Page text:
Soncee Jason: Mom of the Month [January 2023]

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The Washington, DC area is full of amazing moms. There are working moms, stay-at-home moms, single moms, moms of multiples, foster moms, adoptive moms, etc. We want to highlight some of those moms like Soncee Jason! Each month we will feature one special mom as the Mom of the Month. Know a fellow amazing local mom here? Nominate them here!

DC Mom of the Month, Soncee Jason

Meet our January Mom of the Month: Soncee Jason

Soncee Jason born in Springfield, MO raised in Kennesaw, GA, is the wife of recently retired, navy veteran Kermis, mother to 2 sons, Mikkel (16) and Urijah (10) and for the past six months has been guardian to her niece (9) and Nephew (11). With her husband being active duty and having to move every 3-4 years, readily adapting to new people, places and things had become second nature. Now, being on the other side of her longest deployment away from her husband for a year and husband being a civilian for the first time exploring his new found freedom, temporarily being guardian to her niece and nephew, she understands that balance is a must.

Here is our Q&A with Soncee Jason

1. Tell us how you navigate, plan, and transition as a Navy Wife/Mother.  What is your best approach to handling change through moves and transitions?

In the beginning, finding a Walmart, apartment/house, good schools, a church, the gym, and friends were a must. Being located long distance from family, my friends became the family I got to hand pick. I had to find my village of people who shared similar experiences. Creating a foundation of understanding and context that needs no explanation. Friends walked alongside us and helped me navigate through my husband’s deployments. They provided the relational support of having someone to talk to and doing life with.

Perspective

After surviving our first ever pandemic, I do not take for granted being afforded the opportunity to conduct life as previously scheduled. I revel in the simplest things of life. My perspective being completely radicalized of not “have to” but “get to” and then doing it, is enjoying everyday life.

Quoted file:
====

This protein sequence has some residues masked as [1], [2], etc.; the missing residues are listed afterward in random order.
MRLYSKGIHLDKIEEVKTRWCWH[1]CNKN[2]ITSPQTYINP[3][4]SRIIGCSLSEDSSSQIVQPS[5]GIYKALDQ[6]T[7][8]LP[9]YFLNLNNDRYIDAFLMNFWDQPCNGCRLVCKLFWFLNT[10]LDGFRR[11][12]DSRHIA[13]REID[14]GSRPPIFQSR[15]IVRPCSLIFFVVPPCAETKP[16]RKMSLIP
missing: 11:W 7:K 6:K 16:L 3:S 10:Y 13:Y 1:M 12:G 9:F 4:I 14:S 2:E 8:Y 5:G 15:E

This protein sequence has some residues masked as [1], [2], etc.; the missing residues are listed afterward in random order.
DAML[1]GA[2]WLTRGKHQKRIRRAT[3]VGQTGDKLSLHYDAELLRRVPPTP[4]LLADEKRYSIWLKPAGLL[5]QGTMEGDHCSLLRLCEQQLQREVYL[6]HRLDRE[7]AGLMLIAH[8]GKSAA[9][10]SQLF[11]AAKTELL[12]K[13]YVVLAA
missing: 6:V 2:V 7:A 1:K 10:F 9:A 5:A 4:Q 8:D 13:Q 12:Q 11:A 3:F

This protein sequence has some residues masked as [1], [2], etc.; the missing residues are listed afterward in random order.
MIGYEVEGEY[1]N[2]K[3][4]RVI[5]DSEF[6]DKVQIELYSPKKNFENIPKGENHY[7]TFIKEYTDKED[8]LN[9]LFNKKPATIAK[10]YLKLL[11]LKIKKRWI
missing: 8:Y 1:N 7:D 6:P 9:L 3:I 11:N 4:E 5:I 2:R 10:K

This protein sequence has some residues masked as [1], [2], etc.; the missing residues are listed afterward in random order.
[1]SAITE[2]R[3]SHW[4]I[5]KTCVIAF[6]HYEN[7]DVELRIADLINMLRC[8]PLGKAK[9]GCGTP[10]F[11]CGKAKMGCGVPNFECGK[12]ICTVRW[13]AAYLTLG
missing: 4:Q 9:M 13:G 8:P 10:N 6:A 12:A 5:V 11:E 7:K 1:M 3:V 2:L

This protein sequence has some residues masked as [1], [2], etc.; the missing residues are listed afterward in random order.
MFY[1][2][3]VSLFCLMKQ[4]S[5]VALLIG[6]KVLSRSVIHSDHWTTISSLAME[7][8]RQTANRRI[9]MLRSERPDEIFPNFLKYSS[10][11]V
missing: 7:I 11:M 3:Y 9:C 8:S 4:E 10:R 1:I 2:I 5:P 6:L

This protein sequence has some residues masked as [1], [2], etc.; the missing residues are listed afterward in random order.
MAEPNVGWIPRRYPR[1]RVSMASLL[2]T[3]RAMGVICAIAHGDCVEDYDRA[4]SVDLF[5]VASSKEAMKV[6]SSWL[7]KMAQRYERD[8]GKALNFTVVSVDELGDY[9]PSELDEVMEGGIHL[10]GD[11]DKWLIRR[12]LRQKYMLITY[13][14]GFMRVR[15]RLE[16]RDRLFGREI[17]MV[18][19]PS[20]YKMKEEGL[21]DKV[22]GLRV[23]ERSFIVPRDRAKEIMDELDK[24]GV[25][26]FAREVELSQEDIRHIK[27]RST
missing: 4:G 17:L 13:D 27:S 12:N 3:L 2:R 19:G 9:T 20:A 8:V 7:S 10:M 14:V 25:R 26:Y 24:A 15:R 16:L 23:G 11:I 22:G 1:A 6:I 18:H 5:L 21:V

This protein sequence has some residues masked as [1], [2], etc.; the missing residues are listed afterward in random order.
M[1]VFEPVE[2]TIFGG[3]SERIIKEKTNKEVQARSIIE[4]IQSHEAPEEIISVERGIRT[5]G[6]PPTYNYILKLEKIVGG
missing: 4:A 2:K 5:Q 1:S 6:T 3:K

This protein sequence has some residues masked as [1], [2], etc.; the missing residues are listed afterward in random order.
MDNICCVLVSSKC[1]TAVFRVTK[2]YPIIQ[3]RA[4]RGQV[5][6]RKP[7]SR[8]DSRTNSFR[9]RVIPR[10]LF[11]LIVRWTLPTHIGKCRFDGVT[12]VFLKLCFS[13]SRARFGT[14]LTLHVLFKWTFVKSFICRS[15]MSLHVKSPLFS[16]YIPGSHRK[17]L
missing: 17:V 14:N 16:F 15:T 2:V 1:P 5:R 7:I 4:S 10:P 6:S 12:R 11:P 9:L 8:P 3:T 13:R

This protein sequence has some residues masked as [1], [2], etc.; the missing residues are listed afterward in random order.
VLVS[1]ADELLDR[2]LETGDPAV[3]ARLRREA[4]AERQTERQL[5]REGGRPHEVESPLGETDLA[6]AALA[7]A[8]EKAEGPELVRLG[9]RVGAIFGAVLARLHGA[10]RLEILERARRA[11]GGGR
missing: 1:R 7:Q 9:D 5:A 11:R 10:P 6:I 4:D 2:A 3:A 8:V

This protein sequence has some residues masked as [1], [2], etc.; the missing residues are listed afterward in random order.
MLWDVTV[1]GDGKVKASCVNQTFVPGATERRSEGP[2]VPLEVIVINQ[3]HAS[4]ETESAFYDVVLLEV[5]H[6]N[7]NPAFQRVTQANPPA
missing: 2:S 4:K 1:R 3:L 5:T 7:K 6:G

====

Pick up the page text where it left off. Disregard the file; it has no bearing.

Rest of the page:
Silence

I am sure this is why at three past that midnight hour I’m flooded with epiphanies, clarity, ideas and the more because silence has proceeded it. Not being bombarded with the day, the voices, the actions that need be done while attending to the non-verbal cues given by body language, tone and stares. I have began to practice breathing and silencing everything. Which allows me to be present.

2. When your kids are all grown up, what traits of yours do you hope your kids will remember you for?

There are a lot of values and principles that I hope my kids will remember. One is that their worth to me is more than I can sometimes put into words. I want them to remember that I did my best to provide unconditional personalized love to each of them. To the point of letting go of parts of me that were permissible but not beneficial to the mother I wanted to be for them. Always evolving to be better. To error is human but wisdom is to learn from it. How I was their biggest cheerleader that taught them through living life. Also, how I stewarded them and that they have to put the work in for the things they want to see manifested in their lives. It will require sacrifice but the end game makes it all worth while. Lastly, to simply enjoy your present moment and relish in who you get to share those moments with.

3. What resources have proved to be the most helpful to you as a mom with a special needs child?

We had extended to private ABA, Speech, and Occupational Therapist. Fortunately, I was blessed that Urijah’s Developmental Pediatrician had begun a “mom 2 mom” group for mothers of special needs children. The group was life altering and much more than a “group.’ It connected us not just as parents but as human beings. With my husband being on various deployments, there were times I simply gained a shoulder to cry on and people to walk beside me through this journey. Being a parent of a special needs child can be very isolating, but having that ever present Help, I’ve learned to be a fighter and advocate.  Taking advantage of every necessary opportunity has been my goal.

We were also a part of a 9-week in-patient feeding clinic at Kennedy Krieger Institute when Urijah was in kindergarten. Living in Howard County has granted us the opportunity of exposure to the Special Olympics, autism groups, and the Special Education Citizens Advisory Committee (SECAC). Additionally, for active-duty military families; the Exceptional Family Member Program (EFMP), their Echo military care program provided necessities immediately as well as 40 hours of respite care per month for much needed breaks and time away to refresh. Being a parent of a special needs child can be very isolating but WE ARE HERE. I am not the first nor the last person whose child was or will be diagnosed with Autism and is non-verbal. And how awesome of a person are you as a parent that’s been entrusted to love and care for this precious life. YOU ARE AWESOME! YOU GOT THIS!

 Do you know an amazing mom? Nominate a mom of the month here! 

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